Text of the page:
Economic Analytics M.S.

Degree: Master of Science

Program Director: Dr. Finn Christensen
Phone: 410-704-2675

The Economic Analytics program teaches students to combine economic theory, econometrics, and tools from data science to assess the causal impact of policies, laws, business practices, natural events, and other interventions on economic outcomes of interest. The 33-unit program culminates with a thesis and can be completed in 16 months.

Courses are grouped into foundations, methods, and impact evaluation.  Foundational courses include Economic Theory and Mathematical Economics. These courses teach key concepts and methods that will be applied in subsequent courses.

The four methods courses are broken into two, 2-course sequences in econometrics and computational economics. In the econometrics sequence students will learn how to do statistical analysis applied to economics with an emphasis on techniques for causal inference. Students will use R and/or Stata in those courses. In the computational and machine learning sequence, students will learn to how to use Python to solve economic models; to acquire, clean and analyze data; and to apply machine learning techniques to economics.

Two courses are dedicated to the practice of impact evaluation. A survey course introduces students to a range of topics from the current academic literature to which impact evaluation techniques are applied. This should stimulate ideas for students' thesis. The second course has a narrower topical focus, but goes deeper into how various techniques for causal estimation are applied in practice.

The thesis is the culminating experience in this program. Under the guidance of an advisor, students will independently formulate a research question and apply concepts and tools students have learned in the program to answer it. The thesis can be an extension of hands-on learning projects from other classes. We expect the thesis to be completed in a semester, so the scope and scale of the thesis should be consistent with this timeline.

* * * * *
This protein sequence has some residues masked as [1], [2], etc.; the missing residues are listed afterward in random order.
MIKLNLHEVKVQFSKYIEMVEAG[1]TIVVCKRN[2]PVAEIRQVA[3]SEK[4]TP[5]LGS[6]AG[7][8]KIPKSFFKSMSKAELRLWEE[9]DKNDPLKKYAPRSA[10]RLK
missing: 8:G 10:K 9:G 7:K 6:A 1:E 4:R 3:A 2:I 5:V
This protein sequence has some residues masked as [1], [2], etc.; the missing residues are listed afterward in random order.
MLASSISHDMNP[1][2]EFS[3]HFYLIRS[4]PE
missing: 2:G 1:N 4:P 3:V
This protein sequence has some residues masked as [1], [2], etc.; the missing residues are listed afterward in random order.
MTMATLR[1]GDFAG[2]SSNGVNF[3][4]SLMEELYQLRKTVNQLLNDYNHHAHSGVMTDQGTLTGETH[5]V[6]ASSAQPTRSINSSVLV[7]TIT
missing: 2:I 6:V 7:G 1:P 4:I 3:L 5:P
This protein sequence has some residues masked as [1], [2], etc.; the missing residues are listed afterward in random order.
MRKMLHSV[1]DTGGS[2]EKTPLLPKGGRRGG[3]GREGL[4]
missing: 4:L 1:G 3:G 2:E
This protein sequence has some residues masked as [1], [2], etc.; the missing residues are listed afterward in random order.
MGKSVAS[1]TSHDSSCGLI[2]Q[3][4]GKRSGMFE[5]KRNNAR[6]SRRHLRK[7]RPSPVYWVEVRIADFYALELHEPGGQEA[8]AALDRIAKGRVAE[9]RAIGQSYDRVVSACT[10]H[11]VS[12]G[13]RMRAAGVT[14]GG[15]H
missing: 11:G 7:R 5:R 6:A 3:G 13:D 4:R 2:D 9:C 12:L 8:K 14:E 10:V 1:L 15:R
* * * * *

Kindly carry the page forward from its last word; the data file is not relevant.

Graduates of this program are well-trained in methods for causal identification. They are equipped with technical skills that are highly sought after in the workplace. They can conduct independent data analysis and research. 

Graduates will be prepared for jobs in sectors such as finance, banking, healthcare, government, consulting, and NGOs in positions such as data analyst, economist, or statistician, among others. This program also serves as a good foundation for those who wish to pursue a Ph.D. in economics or a related field.

Accelerated Bachelor’s-Master’s Program

The economics department offers Towson undergraduates an accelerated path to the master’s degree through the accelerated bachelor’s to master’s program. Qualified undergraduates may take up to 9 units of graduate course work which can be applied to both the undergraduate and graduate degree. This can save students time—students may be able to complete the master’s in as little as 12 months. It can also save students money since up to 9 units of graduate classes can be completed without paying extra graduate tuition. 

Admission Requirements

Application deadlines and a full listing of materials required for admission can be found on the website.

The MS in Economic Analytics is a 33-unit master's program which teaches students to combine economic methods with data analytics techniques to assess the causal impact of policies, laws, business practices, natural events, and other interventions on economic outcomes of interest. A thesis is required.

Degree Requirements

Required Courses
ElectiveAny course at 500-level or higher 13
Total Units33

Any course in economics will satisfy this requirement, except ECON 690. Select courses from outside the economics department could also satisfy the elective requirement, with consent of Program Director.

Graduates of the Economic Analytics program will:

  1. Understand foundational economic concepts and the language of economic analysis.
  2. Effectively use existing and emerging technology for economic analysis.
  3. Appropriately choose between alternative analytical techniques and research methodologies for a given task.
  4. Combine economic models and methods with data science techniques to assess the causal impact of laws, policies, business practices, natural events, and other interventions on economic outcomes of interest.
  5. Have the skills necessary to comprehend published economic research papers and to integrate the implications of published research into their own studies.
  6. Effectively communicate the results of independent research and analysis.